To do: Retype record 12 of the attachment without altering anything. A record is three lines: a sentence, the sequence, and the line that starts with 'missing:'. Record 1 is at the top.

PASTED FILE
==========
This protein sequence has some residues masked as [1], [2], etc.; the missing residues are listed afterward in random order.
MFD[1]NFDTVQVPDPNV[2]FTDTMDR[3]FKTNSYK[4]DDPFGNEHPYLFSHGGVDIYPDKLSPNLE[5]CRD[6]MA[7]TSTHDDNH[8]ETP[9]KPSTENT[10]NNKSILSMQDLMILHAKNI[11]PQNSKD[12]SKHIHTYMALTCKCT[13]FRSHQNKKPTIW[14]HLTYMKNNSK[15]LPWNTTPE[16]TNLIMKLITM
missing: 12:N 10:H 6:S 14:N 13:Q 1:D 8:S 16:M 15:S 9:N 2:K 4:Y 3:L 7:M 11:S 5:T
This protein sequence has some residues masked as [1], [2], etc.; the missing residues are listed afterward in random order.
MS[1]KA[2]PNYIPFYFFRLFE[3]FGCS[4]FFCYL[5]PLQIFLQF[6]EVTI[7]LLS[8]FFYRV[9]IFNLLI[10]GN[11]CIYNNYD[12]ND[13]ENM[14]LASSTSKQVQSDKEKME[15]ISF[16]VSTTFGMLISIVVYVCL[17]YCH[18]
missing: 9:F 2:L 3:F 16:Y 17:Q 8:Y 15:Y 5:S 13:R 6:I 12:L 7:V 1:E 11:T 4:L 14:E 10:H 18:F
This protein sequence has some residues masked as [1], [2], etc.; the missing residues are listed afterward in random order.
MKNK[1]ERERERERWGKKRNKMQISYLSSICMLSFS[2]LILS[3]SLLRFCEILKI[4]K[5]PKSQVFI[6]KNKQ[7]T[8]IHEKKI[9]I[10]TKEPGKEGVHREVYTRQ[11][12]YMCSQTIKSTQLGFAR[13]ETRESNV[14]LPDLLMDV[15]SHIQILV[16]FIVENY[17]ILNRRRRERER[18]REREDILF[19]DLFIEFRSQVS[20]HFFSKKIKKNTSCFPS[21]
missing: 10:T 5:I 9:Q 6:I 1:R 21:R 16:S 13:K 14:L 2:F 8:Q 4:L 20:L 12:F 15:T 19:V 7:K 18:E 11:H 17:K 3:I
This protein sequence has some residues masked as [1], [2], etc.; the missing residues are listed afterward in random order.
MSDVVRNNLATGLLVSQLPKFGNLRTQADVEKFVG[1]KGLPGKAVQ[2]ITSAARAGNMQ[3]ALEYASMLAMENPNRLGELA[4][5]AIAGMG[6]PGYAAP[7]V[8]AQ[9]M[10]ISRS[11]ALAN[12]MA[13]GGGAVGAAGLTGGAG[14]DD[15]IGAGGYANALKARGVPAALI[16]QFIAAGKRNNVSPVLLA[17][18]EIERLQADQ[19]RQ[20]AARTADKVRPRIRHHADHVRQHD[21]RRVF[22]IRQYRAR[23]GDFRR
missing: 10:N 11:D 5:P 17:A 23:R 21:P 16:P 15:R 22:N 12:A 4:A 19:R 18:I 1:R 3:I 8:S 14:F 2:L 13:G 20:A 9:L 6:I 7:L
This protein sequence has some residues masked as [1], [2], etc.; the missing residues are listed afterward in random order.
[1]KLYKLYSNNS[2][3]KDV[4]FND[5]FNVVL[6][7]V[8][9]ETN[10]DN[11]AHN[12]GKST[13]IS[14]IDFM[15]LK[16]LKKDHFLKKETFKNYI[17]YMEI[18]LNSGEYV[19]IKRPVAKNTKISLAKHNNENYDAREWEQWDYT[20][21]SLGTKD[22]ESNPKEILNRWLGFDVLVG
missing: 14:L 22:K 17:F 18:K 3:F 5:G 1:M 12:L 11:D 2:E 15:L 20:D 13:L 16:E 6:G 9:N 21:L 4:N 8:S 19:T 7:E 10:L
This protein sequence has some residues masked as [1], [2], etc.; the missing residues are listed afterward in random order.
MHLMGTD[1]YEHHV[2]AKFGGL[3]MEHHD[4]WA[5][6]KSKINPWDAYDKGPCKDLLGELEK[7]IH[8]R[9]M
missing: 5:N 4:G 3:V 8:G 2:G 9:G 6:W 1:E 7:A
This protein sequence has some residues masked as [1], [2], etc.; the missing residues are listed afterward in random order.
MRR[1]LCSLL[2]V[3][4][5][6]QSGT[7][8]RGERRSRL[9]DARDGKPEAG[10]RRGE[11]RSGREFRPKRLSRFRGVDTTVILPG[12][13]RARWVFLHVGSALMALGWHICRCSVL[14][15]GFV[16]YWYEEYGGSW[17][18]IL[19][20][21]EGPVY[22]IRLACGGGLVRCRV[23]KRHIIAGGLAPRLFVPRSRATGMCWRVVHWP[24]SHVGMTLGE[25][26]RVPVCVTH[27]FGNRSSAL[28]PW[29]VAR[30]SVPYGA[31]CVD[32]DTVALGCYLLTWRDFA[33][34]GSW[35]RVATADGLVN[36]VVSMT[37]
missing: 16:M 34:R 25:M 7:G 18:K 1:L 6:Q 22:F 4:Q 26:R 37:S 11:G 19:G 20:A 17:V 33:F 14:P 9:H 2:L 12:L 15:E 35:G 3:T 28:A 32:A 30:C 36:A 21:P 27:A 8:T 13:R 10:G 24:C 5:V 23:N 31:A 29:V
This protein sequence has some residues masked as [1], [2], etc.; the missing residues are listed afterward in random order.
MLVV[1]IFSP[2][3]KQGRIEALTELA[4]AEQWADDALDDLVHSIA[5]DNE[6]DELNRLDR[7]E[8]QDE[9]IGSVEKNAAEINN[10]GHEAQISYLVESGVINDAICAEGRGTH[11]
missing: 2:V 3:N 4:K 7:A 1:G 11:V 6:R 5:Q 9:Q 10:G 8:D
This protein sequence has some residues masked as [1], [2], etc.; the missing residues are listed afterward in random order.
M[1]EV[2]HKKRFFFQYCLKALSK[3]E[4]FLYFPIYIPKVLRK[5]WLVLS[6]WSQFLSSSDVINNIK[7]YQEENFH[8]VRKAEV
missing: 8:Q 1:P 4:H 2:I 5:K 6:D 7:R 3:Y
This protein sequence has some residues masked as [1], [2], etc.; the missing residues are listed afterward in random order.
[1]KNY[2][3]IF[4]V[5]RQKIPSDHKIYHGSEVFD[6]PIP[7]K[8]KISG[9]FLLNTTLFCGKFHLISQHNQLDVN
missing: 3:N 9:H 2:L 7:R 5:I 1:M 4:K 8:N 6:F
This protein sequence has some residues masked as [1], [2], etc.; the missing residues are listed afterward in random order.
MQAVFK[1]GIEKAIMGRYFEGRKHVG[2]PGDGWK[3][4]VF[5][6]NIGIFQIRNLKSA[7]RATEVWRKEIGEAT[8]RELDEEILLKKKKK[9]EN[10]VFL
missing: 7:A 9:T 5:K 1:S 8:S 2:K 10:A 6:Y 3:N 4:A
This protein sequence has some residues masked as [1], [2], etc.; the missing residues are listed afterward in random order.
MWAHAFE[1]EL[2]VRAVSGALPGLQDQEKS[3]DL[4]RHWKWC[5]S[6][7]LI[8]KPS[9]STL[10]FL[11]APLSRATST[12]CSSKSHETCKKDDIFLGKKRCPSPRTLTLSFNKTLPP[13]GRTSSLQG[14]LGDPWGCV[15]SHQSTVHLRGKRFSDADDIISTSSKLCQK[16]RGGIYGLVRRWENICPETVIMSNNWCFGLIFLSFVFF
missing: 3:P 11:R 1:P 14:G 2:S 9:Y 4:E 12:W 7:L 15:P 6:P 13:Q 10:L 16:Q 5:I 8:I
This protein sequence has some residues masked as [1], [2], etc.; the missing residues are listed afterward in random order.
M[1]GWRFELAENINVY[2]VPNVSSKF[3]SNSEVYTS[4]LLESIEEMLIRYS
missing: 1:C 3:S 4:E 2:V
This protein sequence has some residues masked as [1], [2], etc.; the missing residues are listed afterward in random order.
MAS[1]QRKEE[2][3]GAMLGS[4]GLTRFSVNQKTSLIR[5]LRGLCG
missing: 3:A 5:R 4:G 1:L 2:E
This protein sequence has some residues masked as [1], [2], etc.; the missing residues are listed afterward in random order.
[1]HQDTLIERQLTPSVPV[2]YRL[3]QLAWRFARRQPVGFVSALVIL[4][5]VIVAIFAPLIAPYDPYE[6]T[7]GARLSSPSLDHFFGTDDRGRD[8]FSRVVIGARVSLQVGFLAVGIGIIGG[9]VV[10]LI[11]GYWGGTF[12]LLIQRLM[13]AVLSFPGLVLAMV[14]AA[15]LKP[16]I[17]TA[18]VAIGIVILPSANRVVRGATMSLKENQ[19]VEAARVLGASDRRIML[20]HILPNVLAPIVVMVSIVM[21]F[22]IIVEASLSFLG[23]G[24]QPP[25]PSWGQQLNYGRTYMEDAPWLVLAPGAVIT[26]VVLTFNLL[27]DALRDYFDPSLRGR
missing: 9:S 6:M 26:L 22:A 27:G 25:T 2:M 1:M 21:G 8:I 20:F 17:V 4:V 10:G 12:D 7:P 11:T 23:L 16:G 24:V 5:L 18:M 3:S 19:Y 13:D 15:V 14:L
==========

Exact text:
This protein sequence has some residues masked as [1], [2], etc.; the missing residues are listed afterward in random order.
MWAHAFE[1]EL[2]VRAVSGALPGLQDQEKS[3]DL[4]RHWKWC[5]S[6][7]LI[8]KPS[9]STL[10]FL[11]APLSRATST[12]CSSKSHETCKKDDIFLGKKRCPSPRTLTLSFNKTLPP[13]GRTSSLQG[14]LGDPWGCV[15]SHQSTVHLRGKRFSDADDIISTSSKLCQK[16]RGGIYGLVRRWENICPETVIMSNNWCFGLIFLSFVFF
missing: 3:P 11:R 1:P 14:G 2:S 9:Y 4:E 12:W 7:L 15:P 6:P 13:Q 10:L 16:Q 5:I 8:I